OK, I lied. There’s only one thing you can do – build a good system and quit cold turkey. If you want to determine whether or not your system is good, there’s only one consideration – how does the music make you feel? Because any other pointless critique of your system merely masks the fact that you aren’t really enjoying your music. Once you can get your system finger poppin’ good, then quit while you’re ahead. Take up golf or photography. Audio is not the only hobby that will render you frustrated and confused, and drain your bank account.

    Affordable$$Audio: The E-zine For Frugal Audio Enthusiasts

  2. #2
    Expert Niels Nielsen sin avatar
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    Jeg kjenner meg faktisk overhodet ikke igjen, men nå jobber jeg også i et firma der har "Nordic Common Sense" som slogan da....

  3. #3
    Expert kenti sin avatar
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    Hva gjør du her da? Nei, hvis alt dette er helt ukjent for deg er jo ingenting bedre enn det..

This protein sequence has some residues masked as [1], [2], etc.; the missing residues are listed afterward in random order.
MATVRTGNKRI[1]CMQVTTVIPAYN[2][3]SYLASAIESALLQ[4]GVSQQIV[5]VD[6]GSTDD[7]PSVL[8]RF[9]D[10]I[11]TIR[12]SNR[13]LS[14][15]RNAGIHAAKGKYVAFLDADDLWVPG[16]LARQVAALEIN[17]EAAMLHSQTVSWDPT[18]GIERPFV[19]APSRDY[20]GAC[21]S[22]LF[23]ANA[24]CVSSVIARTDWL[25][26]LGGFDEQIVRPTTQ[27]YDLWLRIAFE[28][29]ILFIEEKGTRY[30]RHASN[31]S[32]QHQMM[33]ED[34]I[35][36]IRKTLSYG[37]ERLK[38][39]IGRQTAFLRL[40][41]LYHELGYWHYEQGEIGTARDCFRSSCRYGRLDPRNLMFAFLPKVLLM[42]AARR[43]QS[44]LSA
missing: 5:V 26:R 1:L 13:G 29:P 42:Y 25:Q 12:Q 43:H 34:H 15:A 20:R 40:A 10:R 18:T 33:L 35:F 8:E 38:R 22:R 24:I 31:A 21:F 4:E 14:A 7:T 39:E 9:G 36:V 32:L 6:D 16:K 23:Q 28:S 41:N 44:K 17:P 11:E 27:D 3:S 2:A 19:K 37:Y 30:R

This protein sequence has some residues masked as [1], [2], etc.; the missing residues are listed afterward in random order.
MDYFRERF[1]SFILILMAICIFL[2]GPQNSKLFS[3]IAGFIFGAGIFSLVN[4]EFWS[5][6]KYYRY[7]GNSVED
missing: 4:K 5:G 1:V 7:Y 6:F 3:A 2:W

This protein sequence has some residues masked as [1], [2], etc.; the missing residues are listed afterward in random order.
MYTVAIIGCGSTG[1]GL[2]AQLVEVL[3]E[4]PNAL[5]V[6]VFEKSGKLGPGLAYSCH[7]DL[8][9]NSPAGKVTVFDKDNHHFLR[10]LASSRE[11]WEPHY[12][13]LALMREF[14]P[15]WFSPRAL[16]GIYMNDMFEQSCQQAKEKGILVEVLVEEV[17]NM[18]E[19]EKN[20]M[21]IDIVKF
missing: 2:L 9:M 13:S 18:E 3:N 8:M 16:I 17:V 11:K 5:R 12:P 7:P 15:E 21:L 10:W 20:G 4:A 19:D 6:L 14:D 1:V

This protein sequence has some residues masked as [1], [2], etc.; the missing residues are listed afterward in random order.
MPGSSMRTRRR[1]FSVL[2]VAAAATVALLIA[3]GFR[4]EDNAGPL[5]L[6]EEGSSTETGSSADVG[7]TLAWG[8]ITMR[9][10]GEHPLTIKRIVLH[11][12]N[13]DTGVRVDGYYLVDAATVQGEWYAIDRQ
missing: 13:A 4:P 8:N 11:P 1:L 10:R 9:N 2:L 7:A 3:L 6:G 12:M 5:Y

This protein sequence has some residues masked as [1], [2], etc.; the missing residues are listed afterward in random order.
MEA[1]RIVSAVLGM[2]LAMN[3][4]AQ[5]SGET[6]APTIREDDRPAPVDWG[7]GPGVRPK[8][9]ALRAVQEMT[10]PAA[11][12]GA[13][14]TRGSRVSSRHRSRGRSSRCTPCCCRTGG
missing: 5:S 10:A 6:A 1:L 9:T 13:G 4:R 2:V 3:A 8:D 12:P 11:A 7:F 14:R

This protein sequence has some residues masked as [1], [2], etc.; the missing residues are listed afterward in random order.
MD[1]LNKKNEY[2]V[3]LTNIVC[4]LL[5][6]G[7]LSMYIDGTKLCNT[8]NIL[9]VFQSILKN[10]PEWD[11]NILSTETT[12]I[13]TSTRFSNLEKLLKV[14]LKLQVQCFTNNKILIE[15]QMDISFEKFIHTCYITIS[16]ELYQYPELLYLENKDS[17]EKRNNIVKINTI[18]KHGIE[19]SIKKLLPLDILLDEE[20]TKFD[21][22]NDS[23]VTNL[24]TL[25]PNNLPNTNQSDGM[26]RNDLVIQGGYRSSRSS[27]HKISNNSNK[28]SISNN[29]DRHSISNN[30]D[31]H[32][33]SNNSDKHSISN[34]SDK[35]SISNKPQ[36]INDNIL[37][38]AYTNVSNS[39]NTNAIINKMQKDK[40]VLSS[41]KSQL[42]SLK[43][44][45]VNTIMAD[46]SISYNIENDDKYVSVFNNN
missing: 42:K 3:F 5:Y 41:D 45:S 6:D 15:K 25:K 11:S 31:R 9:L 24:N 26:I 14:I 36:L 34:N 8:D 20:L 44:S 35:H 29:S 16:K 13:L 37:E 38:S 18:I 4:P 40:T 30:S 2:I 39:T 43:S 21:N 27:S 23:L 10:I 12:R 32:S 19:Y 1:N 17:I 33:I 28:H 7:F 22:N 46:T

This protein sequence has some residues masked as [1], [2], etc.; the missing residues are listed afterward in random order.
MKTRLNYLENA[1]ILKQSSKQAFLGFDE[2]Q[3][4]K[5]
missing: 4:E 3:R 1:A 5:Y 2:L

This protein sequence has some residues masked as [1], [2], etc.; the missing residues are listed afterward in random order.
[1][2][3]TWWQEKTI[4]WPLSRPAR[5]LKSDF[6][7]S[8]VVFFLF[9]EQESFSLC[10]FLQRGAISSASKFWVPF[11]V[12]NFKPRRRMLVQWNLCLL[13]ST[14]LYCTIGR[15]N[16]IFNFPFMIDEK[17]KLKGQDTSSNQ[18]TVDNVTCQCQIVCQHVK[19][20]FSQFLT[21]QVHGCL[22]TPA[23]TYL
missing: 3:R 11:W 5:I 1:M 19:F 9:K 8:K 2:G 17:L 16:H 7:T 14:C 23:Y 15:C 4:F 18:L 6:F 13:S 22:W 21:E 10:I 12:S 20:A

Så, du jobber i hotellbransjen da skjønner jeg.

  4. #4
    Expert Niels Nielsen sin avatar
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    Korrekt.
    Nu har jeg løbt hornene av, er veldig mistroisk til alverdens reklamer om avsindige forbedringer, har andre prioriteringer også ja, og er generelt veldig veldig fornøyd med de komponenter jeg har hatt i 3 år.
    Hadde jeg hatt "ubegrensede" midler hadde min verden kanskje endret seg på det område, det henger jo sammen.....

  5. #5
    Intermediate G|zO sin avatar
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    Har mangeganger tenkt mye av de samme tankene som denne karen.

    Har faktisk vært nære på å selge alt å kjøpe et satelitt system med subwoofer. Antaglig hadde jeg ikke blitt hverken mer eller mindre fornøyd, men bare en stund. Så hadde jeg oppgradert en del, så en del til, så må alt byttes. Den rund dansen kjenner vel de fleste seg igjen i?

    Nei...de som kjøper "alt i et" stereo på elkjøp er vel de som er mest fornøyd